• significant weight loss
  • multiple pregnancies
  • genetic predisposition
  • loss of skin elasticity with age

If you would like to learn more about which body contouring options are right for you, schedule a cosmetic consultation with Dr. Slack. Contact us today!

Dr. Slack’s photo gallery of his patients’ before and after cosmetic surgery photos may be helpful for you to review prior to your consultation with him.

Tummy Tuck, Liposuction or Something Else?

If you are frustrated by the excess fat and skin around your tummy, there are surgical (tummy tuck and liposuction) and non-invasive (Venus Freeze) body contouring options for you to consider. Despite exercise and healthy eating, many women and men desire a more trim, toned, and tighter abdomen. Pregnancy, for many women, also creates changes that make it difficult, if not impossible, to regain their pre-baby shape with diet and exercise.

Board certified plastic surgeon, Dr. Charles Slack and Licensed Esthetician, Devan Jesmer, will work together to tailor a body-contouring treatment plan designed to help you achieve your desired look.

Tummy Tuck Removes Excess Skin and Fat

Abdominoplasty, more casually known as a “Tummy Tuck”, surgically addresses three common problem areas of the abdomen: excess skin, excess fat, and muscle laxity or separation (rectus diastasis). This cosmetic surgery is performed to make the tummy flatter, tighter, and more youthful in appearance. Dr. Slack offers a range of tummy tuck procedures from mini, modified, to full abdominoplasty. A mini or modified abdominoplasty removes a smaller amount of skin and fat from the lower abdomen well below the navel. With a full abdominoplasty, much of the skin and underlying fat from just above the navel down to the pubic area are removed. Dr. Slack offers a “drainless” tummy tuck which means your downtime and recovery will be faster.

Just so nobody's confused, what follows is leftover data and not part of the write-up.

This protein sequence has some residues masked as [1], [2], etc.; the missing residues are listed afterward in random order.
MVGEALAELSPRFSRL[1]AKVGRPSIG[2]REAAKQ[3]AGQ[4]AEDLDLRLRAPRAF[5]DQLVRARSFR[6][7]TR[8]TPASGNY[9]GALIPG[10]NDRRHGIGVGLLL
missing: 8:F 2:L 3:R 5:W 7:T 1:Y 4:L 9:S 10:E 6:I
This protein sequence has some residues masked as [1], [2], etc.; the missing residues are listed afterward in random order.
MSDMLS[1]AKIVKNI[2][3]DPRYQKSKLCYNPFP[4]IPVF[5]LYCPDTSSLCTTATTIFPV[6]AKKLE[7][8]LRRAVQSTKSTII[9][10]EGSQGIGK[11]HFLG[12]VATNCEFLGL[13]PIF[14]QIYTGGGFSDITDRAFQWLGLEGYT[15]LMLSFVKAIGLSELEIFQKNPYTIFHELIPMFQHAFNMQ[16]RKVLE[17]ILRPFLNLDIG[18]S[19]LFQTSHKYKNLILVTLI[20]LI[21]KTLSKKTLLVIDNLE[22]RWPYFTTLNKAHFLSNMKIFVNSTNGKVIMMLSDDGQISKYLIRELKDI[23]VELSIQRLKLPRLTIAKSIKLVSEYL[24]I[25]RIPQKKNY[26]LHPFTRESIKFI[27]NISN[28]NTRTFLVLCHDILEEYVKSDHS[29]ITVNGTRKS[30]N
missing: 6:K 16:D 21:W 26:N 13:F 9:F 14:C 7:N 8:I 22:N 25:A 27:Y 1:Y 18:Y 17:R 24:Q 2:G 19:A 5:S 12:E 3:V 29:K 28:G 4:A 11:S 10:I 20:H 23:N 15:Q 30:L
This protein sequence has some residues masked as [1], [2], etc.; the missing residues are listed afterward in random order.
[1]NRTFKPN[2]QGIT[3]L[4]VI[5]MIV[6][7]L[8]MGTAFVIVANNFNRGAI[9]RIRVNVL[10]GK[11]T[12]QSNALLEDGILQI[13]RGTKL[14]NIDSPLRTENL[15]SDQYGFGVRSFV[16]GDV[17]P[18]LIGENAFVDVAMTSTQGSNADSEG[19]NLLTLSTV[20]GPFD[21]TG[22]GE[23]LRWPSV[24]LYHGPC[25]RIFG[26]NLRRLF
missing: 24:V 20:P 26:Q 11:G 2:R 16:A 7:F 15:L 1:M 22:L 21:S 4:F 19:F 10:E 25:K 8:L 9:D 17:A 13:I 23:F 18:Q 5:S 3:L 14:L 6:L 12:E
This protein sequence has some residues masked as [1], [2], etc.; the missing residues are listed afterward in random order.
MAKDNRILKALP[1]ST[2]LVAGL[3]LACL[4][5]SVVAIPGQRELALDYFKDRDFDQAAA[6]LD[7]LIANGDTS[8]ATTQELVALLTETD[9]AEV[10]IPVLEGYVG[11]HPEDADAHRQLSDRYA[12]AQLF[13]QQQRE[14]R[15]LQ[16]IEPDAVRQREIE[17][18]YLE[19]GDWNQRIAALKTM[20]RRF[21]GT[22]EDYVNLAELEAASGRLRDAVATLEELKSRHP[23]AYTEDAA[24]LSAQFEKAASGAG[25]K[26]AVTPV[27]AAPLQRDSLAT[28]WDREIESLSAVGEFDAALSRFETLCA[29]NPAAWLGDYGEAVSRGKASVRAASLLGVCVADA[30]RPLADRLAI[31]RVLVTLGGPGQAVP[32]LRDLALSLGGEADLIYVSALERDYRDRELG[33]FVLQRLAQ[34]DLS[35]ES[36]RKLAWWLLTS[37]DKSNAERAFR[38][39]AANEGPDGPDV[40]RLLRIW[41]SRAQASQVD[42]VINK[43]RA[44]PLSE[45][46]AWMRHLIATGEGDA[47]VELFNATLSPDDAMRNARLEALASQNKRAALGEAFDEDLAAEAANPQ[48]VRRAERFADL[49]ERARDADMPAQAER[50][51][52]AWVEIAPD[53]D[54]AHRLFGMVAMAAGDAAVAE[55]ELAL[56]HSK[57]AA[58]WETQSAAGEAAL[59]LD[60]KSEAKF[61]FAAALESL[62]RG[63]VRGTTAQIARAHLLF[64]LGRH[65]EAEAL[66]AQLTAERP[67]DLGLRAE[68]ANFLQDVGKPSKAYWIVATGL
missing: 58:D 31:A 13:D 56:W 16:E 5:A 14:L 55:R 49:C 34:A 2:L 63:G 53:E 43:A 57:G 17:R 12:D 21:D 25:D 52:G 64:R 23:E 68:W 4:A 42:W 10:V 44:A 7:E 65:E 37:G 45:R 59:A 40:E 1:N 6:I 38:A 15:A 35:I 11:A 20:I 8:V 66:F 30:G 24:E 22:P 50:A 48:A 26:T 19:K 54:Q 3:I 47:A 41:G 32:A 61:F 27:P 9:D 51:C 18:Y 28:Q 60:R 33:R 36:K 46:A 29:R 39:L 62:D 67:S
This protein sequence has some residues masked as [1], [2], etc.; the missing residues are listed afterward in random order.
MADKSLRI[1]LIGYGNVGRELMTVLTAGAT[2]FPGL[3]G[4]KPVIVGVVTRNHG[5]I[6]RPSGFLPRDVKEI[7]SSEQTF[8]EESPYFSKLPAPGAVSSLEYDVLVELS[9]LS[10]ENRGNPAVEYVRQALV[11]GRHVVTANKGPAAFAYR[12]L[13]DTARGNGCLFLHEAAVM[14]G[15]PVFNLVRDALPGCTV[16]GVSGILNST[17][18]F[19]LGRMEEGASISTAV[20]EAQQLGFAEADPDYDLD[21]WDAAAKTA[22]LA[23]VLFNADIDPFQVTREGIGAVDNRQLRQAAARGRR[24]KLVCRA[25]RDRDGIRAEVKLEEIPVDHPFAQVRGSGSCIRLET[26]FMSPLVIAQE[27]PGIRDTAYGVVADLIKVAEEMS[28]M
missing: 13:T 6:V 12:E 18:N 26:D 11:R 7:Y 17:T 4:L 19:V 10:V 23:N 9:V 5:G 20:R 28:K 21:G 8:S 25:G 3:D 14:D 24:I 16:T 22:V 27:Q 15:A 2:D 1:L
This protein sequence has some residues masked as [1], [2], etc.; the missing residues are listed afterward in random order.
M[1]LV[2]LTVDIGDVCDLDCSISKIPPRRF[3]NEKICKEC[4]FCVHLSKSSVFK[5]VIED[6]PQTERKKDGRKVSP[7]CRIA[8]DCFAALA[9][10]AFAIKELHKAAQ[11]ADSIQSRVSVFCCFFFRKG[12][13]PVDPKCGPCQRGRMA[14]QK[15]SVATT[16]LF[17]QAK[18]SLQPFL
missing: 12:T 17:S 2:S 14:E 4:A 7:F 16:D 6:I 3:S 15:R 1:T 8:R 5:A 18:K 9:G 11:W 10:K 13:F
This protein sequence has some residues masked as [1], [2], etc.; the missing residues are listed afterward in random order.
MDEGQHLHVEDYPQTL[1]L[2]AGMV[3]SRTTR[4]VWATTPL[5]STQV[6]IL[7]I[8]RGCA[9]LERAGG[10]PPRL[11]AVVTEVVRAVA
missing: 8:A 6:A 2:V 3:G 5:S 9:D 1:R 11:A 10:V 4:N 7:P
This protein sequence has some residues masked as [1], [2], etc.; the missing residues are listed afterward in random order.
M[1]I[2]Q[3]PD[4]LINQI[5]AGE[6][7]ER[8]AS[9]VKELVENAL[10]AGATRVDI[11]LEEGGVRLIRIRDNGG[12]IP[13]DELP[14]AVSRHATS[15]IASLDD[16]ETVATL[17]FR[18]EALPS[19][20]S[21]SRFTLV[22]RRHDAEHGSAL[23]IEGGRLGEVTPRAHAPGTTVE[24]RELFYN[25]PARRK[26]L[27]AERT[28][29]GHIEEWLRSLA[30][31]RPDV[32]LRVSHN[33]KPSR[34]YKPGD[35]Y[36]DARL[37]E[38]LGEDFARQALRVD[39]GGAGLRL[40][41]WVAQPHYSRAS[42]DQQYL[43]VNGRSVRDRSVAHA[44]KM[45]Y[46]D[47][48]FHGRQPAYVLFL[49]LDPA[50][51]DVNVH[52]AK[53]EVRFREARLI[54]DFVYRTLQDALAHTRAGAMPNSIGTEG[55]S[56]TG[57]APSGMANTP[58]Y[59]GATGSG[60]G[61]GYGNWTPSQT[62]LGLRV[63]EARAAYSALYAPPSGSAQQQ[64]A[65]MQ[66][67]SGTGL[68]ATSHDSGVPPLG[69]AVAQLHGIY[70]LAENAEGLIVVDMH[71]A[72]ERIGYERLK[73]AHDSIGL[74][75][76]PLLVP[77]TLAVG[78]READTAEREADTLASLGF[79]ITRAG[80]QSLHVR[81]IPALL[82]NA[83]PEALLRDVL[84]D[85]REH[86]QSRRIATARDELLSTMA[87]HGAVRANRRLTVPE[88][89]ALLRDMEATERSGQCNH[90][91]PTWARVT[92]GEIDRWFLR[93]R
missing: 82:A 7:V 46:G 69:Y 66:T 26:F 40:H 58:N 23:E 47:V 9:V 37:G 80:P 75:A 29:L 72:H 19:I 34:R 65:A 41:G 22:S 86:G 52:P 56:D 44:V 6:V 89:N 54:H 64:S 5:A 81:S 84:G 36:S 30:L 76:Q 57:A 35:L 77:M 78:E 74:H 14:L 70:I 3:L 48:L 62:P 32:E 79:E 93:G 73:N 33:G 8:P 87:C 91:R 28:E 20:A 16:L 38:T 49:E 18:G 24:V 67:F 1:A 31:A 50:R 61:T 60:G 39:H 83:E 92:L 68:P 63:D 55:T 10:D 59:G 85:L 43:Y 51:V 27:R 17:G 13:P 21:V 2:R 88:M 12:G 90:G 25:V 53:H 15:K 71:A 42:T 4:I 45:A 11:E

After pregnancy, you may need to add muscle repair to your tummy tuck. During your consultation, Dr. Slack can assess your abdominal muscles and if indicated, recommend tightening them (muscle plication) as part of your tummy tuck procedure. Muscle plication can be performed with any type of tummy tuck and is often needed to achieve as flat a result as possible. There are limits as to how much the muscles can be plicated. As a result, some patients may still have some residual fullness. This is usually due to poor abdominal muscle tone because the diastasis makes it difficult to effectively do core exercises. Plication repositions the muscles more centrally so that core exercises can be done to improve overall tone thus flattening the tummy even more.

Liposuction Just Removes Fat

Liposuction removes only fat; it does not remove or tighten skin. Many people, despite a healthy diet and a good exercise routine, still have localized fatty deposits that are out of proportion to the rest of their body. Liposuction is a good option in these types of patients but not so much in patients that are not living a healthy lifestyle. It is not for weight loss. These patients may see fat accumulate in other areas of their body after liposuction and ultimately may see the areas they had liposuction in become full again if they are not leading a more healthy lifestyle.

For the best body-contouring result, Dr. Slack may recommend combining a tummy tuck with liposuction to remove both the excess skin and fat. To have Dr. Slack help you determine your best treatment plan, schedule a cosmetic consultation with him.

Non-Invasive Skin Tightening

For a non-invasive skin tightening treatment, consider The Venus Freeze® with Devan Jesmer, L.E. at our med spa, Skin Remedy, MD. The Venus Freeze® uses radio frequency and pulsed electromagnetic fields to tighten collagen fibers as well as increases collagen production within the skin, yielding tighter, firmer skin. The Venus Freeze® softens facial lines; firms loose skin and fat pockets on the face, arms, and around the bra strap; contours the abdomen; and lifts the buttocks.

Contact us online or call us at 214-495-6464 to schedule a cosmetic consultation.

What You Should Know About Plastic Surgery Videos on YouTube